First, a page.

FREQUENTLY ASKED QUESTIONS FROM TENANTS IN MANUFACTURED HOME COMMUNITIES
questions and answers on rights and responsibilities in mobile home parks
Q: The owner of the mobile home park that I am moving to is charging me for the cost of pouring additional cement so that the pad will be large enough for my mobile home. Is this something that I should have to pay for?
A: No. This is a capital improvement to the park and should not be a charge to the tenant. You may refuse to pay for such additional cement work. But, you should make sure that you and the park owner are in agreement as to who will pay for the cement work before you sign a lease.
Q: Am I required to pay the electrical bills for the park's street lighting system?
A: No. Since these are not lights for your personal use, but to supply the required adequate lighting in the park, you should not have to pay for this. The Mobile Home Commission Rules state that "If a mobile home park tenant provides any utility service that results in common park use, such as park lighting, and that tenant is directly charged for that service by a public or park owned utility, the park shall disclose that charge to all affected tenants."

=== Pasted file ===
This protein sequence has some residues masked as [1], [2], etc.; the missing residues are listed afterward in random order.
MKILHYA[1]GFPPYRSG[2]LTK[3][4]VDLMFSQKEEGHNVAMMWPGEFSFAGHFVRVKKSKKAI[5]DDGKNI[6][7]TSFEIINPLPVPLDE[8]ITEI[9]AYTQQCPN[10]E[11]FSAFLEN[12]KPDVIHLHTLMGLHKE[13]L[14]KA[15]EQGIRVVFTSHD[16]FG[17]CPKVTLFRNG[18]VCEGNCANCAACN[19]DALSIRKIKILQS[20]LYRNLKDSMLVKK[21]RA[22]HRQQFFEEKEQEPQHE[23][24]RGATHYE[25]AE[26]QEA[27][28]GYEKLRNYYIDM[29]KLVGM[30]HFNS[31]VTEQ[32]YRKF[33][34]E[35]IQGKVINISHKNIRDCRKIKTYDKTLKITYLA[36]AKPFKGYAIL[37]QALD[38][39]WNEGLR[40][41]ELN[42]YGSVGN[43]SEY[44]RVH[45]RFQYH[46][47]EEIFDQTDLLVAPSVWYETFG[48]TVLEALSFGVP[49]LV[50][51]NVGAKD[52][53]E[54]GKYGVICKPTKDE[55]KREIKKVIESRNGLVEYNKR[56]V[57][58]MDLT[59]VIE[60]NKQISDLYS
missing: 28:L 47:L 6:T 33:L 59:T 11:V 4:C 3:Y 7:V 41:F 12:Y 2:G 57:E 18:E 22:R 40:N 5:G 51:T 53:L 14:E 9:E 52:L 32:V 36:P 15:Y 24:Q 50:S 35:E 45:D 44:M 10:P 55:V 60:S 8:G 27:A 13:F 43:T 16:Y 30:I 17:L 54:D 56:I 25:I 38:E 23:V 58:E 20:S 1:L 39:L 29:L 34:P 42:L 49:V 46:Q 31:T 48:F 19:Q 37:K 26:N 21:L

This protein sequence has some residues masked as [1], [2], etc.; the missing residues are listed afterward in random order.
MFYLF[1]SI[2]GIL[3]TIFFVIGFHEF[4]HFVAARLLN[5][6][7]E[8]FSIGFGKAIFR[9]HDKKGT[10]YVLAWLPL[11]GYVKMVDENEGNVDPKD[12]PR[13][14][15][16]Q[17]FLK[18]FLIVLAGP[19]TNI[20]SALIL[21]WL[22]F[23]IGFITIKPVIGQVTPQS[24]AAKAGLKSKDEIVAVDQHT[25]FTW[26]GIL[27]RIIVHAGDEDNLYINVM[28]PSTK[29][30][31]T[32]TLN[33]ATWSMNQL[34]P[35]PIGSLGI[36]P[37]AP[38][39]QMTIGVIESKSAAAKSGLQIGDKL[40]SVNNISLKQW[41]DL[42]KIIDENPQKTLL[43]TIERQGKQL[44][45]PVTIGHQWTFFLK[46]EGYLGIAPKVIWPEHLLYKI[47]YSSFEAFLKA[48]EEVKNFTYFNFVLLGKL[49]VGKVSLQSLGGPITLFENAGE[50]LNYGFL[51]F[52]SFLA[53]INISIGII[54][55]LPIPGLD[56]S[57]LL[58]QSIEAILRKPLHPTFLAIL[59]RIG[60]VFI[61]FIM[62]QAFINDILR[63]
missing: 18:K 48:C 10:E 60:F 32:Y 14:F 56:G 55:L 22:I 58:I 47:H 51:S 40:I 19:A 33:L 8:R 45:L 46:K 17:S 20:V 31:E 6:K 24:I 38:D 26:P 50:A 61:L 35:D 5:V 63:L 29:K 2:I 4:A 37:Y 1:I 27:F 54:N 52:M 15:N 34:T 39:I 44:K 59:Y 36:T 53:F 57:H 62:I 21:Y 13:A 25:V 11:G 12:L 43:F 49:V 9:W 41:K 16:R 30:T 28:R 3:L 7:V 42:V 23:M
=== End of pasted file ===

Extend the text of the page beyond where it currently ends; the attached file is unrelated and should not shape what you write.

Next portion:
Q: Am I required to have a one-year lease?
A: The mobile home park is required to offer you a one-year lease at the beginning of your tenancy. A fee may not be charged for the one-year lease. You may choose not to have a one-year lease, but it is usually best to have a one-year lease because of the extra protections that tenants have under a one-year lease as compared with a month-to-month tenancy.
Q: How do I know if I'm being evicted and what I am being evicted for?
A: In order to start an eviction, the park must send the tenant a notice. The type of notice that the park sends you should tell you why the park is trying to evict you.
If the paper that the park has sent or given you says that you have 7 days to pay back lot rent or move, then you are being evicted for non-payment of rent. Typically, the notice that the park sends will say "Demand for Possession, Non-Payment of Rent" at the top, but it may also be a simple letter stating that you have 7 days in which to pay the back rent. Only after the 7 days expire does the park have the right to file a complaint starting a court case. After properly receiving the court complaint, the tenant has a right to participate in the court eviction case and dispute the park’s complaint.